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I'm trying to host a static website on Azure storage with a custom domain and HTTPS.

I have created a storage account, uploaded my files, and enabled static site hosting. The site works nicely from the <foo>.web.core.windows.net domain provided by Azure.

I have created a CDN endpoint for the site with the origin hostname set to the primary endpoint provided by Azure, added a custom domain for my www subdomain, provisioned a CDN-managed certificate for it, and added a rule to redirect non-HTTPS requests to https://www.<my-domain>.com. This also works well.

Now I want my apex domain to redirect to my www subdomain.

CNAMEs aren't an option, but I have added an alias A record for @ pointing to my CDN endpoint and added the apex domain as a custom domain to the CDN.

Requests to http://<my-domain>.com redirect nicely, but requests to https://<my-domain>.com understandably give a scary SSL_ERROR_BAD_CERT_DOMAIN error. Azure does not support CDN-managed certificate for apex domains:

CDN-managed certificates are not available for root or apex domains. If your Azure CDN custom domain is a root or apex domain, you must use the Bring your own certificate feature.

I don't want to actually host anything on my apex domain—I just want to redirect it to my www subdomain. Manually provisioning (and maintaining) a certificate seems like a lot of overhead.

The domain registrar, GoDaddy, has a "forwarding" feature that did what I want, but I prefer to keep my DNS hosted with Azure.

Is there a way to redirect apex domain HTTPS requests to my www subdomain without manually provisioning a certificate for my apex domain or moving my DNS out of Azure?

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You could automate certificates for the apex using Let's Encrypt, making the cert part a little more easy to handle.

Other than that, you basically need to host a 301 redirect somewhere that talks both HTTP and HTTPS to get this to work, no shortcut I'm afraid, especially if you're going to be using HSTS. There are some DNS providers that actually support CNAMEs at the apex, but I'd be a bit hesitant trying those out.

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  • This is what I'm hoping to avoid. Is there really nothing in the Azure ecosystem that can help? It seems like quite the oversight considering storage accounts are meant to host static sites (among other things). – Chris Feb 15 '20 at 12:01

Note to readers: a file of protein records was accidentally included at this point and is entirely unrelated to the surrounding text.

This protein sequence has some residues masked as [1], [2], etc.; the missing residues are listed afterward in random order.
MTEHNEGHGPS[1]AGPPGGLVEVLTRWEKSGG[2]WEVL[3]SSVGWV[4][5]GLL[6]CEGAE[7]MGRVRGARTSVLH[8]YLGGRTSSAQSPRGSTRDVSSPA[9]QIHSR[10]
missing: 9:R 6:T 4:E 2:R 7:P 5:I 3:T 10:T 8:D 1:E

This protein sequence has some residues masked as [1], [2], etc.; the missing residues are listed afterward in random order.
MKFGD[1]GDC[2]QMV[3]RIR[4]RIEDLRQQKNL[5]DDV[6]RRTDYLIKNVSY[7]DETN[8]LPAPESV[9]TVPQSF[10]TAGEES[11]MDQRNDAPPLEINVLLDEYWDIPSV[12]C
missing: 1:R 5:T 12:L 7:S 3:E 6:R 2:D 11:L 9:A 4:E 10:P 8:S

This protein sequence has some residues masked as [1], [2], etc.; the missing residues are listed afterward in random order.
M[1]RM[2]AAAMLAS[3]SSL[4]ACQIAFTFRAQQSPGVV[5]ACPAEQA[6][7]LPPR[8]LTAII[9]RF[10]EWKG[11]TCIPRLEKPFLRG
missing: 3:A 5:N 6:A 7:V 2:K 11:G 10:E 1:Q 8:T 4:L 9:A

• Sadly that's the workaround that seems to be preferred by most providers. It has to do with the fact that by definition you can't have a CNAME for the root of a DNS zone. – Stuggi Feb 15 '20 at 21:18
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No you can't receive HTTPS requests unless you have the appropriate SSL certificate.

The redirect happens afterwards.

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  • Of course I need a certificate to receive HTTPS requests. That's not what I'm asking. I'm looking for a way to automatically provision such a certificate for my apex domain. – Chris May 4 '20 at 12:30
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Edit: Sorry, I didn't read the question properly. I also wanted to avoid the overhead of managing a certificate but I didn't find a way out. You can actually buy SSL certs in Azure, which is actually provisioned by GoDaddy. I wonder if that can auto-renew.

I ended up buying a super cheap 4 years certificate from ssls.com, saved it in Azure Vault and got my Azure CDN to use it for my apex domain (which is set up in Azure DNS using the steps below). My CDN redirects the requests to the apex domain to www subdomain.

You can do this using aliases now.

  1. Go to the DNS Zone
  2. Add a record set
  3. Leave name empty
  4. Choose Type A
  5. Select 'Yes' for Alias record type
  6. Choose the CDN endpoint from the resource dropdown

Then, add your host name (example.com) in the CDN endpoint.

You will need to use a custom SSL in the CDN for the root level domain.

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  • "You will need to use a custom SSL in the CDN for the root level domain"—that's exactly what I'm trying to avoid. – Chris May 4 '20 at 2:27
  • Furthermore, if you re-read my question you'll see that I've already set up an alias record: "I have added an alias A record for @ pointing to my CDN endpoint and added the apex domain as a custom domain to the CDN". – Chris May 4 '20 at 12:29
  • Sorry, I don't think it can be done. I've updated my answer with the approach I took in a similar situation. – MIWMIB Jun 7 '20 at 8:32

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